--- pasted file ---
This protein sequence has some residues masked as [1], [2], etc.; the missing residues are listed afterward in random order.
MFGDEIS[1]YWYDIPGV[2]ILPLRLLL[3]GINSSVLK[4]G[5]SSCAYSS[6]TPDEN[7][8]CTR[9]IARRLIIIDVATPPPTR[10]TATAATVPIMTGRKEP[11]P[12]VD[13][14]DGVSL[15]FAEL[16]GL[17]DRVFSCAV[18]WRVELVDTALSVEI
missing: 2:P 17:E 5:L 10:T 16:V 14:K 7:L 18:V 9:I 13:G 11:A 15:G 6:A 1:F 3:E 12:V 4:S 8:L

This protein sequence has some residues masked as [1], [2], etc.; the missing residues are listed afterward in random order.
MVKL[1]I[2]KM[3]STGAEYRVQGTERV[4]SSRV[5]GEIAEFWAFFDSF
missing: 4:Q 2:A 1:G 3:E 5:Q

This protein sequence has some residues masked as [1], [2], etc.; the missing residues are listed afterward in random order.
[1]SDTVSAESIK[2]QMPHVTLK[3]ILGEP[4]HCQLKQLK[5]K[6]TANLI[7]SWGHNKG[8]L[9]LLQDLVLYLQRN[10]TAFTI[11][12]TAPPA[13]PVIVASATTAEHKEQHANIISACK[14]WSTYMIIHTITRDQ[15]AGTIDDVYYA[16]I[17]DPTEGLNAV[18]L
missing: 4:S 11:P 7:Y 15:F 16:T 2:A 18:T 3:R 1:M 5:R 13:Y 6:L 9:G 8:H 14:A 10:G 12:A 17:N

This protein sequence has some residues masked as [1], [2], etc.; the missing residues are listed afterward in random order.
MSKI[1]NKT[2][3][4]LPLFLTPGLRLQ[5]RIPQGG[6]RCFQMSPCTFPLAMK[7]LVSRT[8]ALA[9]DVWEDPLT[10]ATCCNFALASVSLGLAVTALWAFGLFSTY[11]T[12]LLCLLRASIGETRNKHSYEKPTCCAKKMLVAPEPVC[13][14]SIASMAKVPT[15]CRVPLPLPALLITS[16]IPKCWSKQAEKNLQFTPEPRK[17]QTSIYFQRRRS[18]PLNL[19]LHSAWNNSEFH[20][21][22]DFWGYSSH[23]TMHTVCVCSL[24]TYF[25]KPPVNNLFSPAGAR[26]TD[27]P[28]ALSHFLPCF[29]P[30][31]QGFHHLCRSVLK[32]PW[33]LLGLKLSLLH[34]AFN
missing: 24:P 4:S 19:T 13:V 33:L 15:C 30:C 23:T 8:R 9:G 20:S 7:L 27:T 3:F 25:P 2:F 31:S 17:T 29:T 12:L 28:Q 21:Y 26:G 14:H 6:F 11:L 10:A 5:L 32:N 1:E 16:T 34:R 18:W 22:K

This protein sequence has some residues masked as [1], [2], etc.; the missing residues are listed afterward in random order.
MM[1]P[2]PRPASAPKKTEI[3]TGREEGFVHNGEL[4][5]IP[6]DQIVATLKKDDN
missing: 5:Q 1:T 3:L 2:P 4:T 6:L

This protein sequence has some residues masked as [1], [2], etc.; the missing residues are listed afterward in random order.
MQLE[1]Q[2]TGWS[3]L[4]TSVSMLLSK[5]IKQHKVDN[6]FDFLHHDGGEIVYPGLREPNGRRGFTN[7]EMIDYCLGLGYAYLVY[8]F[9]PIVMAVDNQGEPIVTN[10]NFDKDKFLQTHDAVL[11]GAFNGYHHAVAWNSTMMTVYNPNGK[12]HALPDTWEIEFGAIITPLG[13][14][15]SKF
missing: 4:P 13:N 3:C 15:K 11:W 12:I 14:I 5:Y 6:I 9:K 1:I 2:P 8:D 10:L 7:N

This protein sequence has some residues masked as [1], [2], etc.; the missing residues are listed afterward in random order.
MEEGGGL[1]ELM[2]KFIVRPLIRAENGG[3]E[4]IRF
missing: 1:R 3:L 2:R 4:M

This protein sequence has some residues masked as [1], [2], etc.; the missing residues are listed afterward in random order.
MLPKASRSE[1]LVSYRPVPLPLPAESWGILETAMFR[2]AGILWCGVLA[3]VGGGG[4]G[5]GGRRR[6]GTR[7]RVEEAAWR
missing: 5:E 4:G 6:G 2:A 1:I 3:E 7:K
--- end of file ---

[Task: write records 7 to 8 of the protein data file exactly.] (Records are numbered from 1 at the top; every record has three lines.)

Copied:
This protein sequence has some residues masked as [1], [2], etc.; the missing residues are listed afterward in random order.
MEEGGGL[1]ELM[2]KFIVRPLIRAENGG[3]E[4]IRF
missing: 1:R 3:L 2:R 4:M

This protein sequence has some residues masked as [1], [2], etc.; the missing residues are listed afterward in random order.
MLPKASRSE[1]LVSYRPVPLPLPAESWGILETAMFR[2]AGILWCGVLA[3]VGGGG[4]G[5]GGRRR[6]GTR[7]RVEEAAWR
missing: 5:E 4:G 6:G 2:A 1:I 3:E 7:K